The action scenes are intense, even gruesomely violent at times, but there's a great balance of physical action and magic-slinging, the scenes well-mapped out without feeling over-written. As dark and gritty as this universe might be, I'm looking forward to seeing what happens next in it!

The Bruja is Author House's #1 Horror Title!

Happy Monday! I've got some exciting news to cover. Firstly, I'm getting ready to leave for Las Vegas. It'll be a short trip, and I'll be in town for my day job, so no hookers & blackjack for me.

"That's not very exciting," I hear you say. You know what? You're totally right. But, you know what is exciting? Nan Fe (Phan Hoai Minh,) will be returning to the Collapse universe this year to paint the cover for "The Bruja's" sequel title, "Mayhem." We made it official over the weekend with a formal transfer of funds. I'm personally abuzz over this. Nan Fe is an ironclad professional, working with her on the visuals of the Collapse universe is like working with another me.

At one point during the creation of "The Bruja's" cover, a conversation between Nan Fe and I went:

Nan Fe: "I'm planning to get some blood on her face and a bit on her feet, is it ok?"

Michael: "YES, to blood on the face. Yes to feet. If you think to yourself; 'Should I add blood here?' my answer will always be, 100% 'yes, do it.'"

Again, great lady. Make sure to check out her Facebook, link located to the right. You can also follow her on Instagram & Twitter, as well as her profile on Deviant Art.

Last, but not least, is the news from Friday, 2/9. "The Bruja" topped #1 on our publisher's Horror roster. Not in the top 50, not in the top 10, #1 with a bullet. Now, while I realize that conquering a small publisher's Horror genre isn't the greatest accomplishment in authoring, I am still proud! We have a long way to go on Amazon's bestseller ranks, but let's conquer one mountain a time.

I want to thank everyone who's made this possible. That's you, the people who have bought copies of "The Bruja," and follow us on Facebook and other social media. This is the start of something amazing. There will be more books, more short stories, and more art in 2018, and the years to come. This isn't a one-time flash in the pan folks! Maggi's world is here to stay, and I'm looking forward to taking you all along for the ride!

Have a great week, everyone!



Horror

When you think of the word "horror," and its connotations in fiction, you're probably thinking of slasher flicks or monster tropes. Maybe, you think of classic authors like Poe or Lovecraft. Maybe you even remember old Hammer films with actors like Ralph Bates or Christopher Lee.

I don't think you commonly imagine the horrors that you may face at any moment, on any given day.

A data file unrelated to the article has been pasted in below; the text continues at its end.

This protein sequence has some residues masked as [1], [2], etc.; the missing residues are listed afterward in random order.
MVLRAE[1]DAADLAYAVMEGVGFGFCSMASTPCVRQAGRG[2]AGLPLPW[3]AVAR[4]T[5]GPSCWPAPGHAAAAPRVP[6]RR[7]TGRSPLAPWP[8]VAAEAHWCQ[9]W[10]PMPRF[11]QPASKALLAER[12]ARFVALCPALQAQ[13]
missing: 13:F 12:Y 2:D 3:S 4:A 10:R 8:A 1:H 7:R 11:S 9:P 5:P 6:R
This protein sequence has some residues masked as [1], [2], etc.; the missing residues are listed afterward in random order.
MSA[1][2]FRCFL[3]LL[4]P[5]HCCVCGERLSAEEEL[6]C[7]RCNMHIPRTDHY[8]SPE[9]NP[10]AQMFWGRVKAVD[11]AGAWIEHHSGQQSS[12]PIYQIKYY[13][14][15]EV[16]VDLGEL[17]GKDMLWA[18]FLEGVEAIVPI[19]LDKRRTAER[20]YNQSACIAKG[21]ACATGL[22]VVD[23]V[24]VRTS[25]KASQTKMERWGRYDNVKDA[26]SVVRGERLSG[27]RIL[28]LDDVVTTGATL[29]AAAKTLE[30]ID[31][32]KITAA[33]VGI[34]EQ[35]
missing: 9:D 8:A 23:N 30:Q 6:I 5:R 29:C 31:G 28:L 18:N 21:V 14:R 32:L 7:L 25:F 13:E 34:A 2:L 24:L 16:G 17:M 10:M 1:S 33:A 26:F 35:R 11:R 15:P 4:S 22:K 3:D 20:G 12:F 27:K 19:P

To the left, pictured, is my best friend Athena Driscoll. She's the craftswoman behind Leanans' Boon, and in 2016 she did a books-on-tape recording of "The Bruja" in its original form, that you can enjoy on Youtube. She also acted as content editor for "The Bruja," and is partially the inspiration for Maggi's friend Aubriana. If you've read "The Bruja" by now, you know that Maggi betrays her friend and leaves Aubriana to die during the first days of the Collapse. If you haven't read "The Bruja," I just spoiled it for you and I feel no guilt whatsoever.

What you probably don't know: this was also inspired by real-life events. Several years ago Athena was diagnosed as pre-diabetic and advised to alter her diet. She did so. Unfortunately, her urgent care clinic only gave her half the story. That same diet she assumed would end up almost ending her life and condemn her to a diabetic coma that she would not wake from for weeks. Obviously, "alls well that ends well," she's alive & healthy today -- as healthy as any type-2 diabetic can be; constantly facing down death, each day.

When she shared those memories with me I was genuinely haunted. For days, even weeks after, I found myself genuinely transfixed and rattled. I was far too able to empathize, to visualize, what she had experienced. The idea of being trapped in a body that doesn't function, while the world goes on and speaks of you in the past-tense made me ill to my stomach. Worse, her accounting of various altered states of mind she would enter, beyond her control, gave me nightmares. This was, for me, real horror. Jason and his machete had nothing on this. I would rather face all the awful boogeymen the imagination can offer than experience a trauma similar to this coma.

So, naturally, I needed to write about this. A lot of what I write is trauma, let's be honest.

In "The Bruja" it was a perfect fit. The core of the narrative will always be driven by internalized horror. Just as Aubriana suffers a fate worse than death, so too does Maggi when she's forced to confront her failures, her cowardice. The Wave Organ scene is more than a "boss fight," its intended to be a literal depiction of hatred & loathing played out, bloody and rife with brutality. That's real horror for me. The ghosts and goblins, that's window dressing. That's just where my mind lives 24 hours a day. The horror of "The Bruja" exists, for me, in the mind's darkest corners, locked away, waiting for a chance to crawl out into the waking world.

I'll be releasing a re-written version of "The Dread Harvester" on this blog, later in February. It will focus more heavily on these aspects, and it'll probably be pretty awful. I mean, it'll be great writing, but you'll probably feel awful after you read it.